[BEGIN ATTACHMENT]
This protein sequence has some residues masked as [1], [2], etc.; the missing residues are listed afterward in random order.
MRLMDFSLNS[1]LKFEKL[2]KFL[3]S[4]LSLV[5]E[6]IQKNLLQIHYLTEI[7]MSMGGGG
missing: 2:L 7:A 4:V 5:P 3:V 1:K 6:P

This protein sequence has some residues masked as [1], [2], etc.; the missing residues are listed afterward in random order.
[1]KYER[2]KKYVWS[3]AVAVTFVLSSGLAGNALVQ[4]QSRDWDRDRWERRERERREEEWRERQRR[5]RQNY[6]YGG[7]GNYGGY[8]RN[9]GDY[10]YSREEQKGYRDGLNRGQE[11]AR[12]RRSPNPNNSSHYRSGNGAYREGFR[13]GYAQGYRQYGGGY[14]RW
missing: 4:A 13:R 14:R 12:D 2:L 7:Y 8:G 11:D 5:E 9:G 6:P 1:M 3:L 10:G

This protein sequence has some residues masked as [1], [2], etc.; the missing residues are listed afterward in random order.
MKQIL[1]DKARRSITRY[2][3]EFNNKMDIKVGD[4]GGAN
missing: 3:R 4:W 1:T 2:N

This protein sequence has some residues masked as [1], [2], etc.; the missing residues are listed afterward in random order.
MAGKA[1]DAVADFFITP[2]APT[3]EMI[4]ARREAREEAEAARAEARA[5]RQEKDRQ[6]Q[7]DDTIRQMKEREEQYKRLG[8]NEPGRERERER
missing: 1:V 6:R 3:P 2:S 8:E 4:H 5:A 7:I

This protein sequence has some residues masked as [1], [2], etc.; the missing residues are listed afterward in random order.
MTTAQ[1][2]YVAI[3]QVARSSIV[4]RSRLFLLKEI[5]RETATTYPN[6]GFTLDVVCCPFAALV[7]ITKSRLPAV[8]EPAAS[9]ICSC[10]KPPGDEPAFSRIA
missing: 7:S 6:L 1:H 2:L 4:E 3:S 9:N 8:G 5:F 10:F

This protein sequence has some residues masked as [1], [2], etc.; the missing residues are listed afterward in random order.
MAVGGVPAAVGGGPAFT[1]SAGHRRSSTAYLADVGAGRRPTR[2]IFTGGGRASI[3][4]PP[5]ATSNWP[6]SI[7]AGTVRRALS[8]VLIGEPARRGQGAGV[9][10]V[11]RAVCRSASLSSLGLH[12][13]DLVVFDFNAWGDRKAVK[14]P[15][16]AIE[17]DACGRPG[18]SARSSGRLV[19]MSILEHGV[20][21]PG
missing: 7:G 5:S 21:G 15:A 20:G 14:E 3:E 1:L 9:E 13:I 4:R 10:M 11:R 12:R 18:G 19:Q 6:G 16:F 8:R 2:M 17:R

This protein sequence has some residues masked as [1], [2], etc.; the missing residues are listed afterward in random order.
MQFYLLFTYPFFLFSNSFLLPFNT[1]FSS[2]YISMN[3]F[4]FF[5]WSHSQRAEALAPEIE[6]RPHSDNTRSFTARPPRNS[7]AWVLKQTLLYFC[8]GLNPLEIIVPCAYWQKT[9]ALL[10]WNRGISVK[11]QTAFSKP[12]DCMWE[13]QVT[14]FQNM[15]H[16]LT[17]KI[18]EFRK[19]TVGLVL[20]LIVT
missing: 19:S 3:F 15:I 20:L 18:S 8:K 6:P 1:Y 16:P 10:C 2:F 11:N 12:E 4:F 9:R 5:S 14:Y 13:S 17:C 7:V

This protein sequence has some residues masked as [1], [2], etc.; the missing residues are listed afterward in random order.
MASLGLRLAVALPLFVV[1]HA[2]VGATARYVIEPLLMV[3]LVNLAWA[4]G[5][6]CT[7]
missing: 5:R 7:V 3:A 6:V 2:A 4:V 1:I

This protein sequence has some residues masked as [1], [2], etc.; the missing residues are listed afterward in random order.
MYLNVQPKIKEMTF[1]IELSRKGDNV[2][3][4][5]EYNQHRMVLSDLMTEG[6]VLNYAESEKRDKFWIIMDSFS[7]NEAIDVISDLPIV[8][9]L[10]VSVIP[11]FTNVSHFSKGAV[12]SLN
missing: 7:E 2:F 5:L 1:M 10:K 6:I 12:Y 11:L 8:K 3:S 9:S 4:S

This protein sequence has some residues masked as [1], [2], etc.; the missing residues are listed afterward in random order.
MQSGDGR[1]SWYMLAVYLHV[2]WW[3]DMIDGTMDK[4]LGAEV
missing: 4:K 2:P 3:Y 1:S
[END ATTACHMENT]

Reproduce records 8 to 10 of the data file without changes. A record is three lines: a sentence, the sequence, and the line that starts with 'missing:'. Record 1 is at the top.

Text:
This protein sequence has some residues masked as [1], [2], etc.; the missing residues are listed afterward in random order.
MASLGLRLAVALPLFVV[1]HA[2]VGATARYVIEPLLMV[3]LVNLAWA[4]G[5][6]CT[7]
missing: 5:R 7:V 3:A 6:V 2:A 4:V 1:I

This protein sequence has some residues masked as [1], [2], etc.; the missing residues are listed afterward in random order.
MYLNVQPKIKEMTF[1]IELSRKGDNV[2][3][4][5]EYNQHRMVLSDLMTEG[6]VLNYAESEKRDKFWIIMDSFS[7]NEAIDVISDLPIV[8][9]L[10]VSVIP[11]FTNVSHFSKGAV[12]SLN
missing: 7:E 2:F 5:L 1:M 10:K 6:I 12:Y 11:L 8:K 3:S 9:S 4:S

This protein sequence has some residues masked as [1], [2], etc.; the missing residues are listed afterward in random order.
MQSGDGR[1]SWYMLAVYLHV[2]WW[3]DMIDGTMDK[4]LGAEV
missing: 4:K 2:P 3:Y 1:S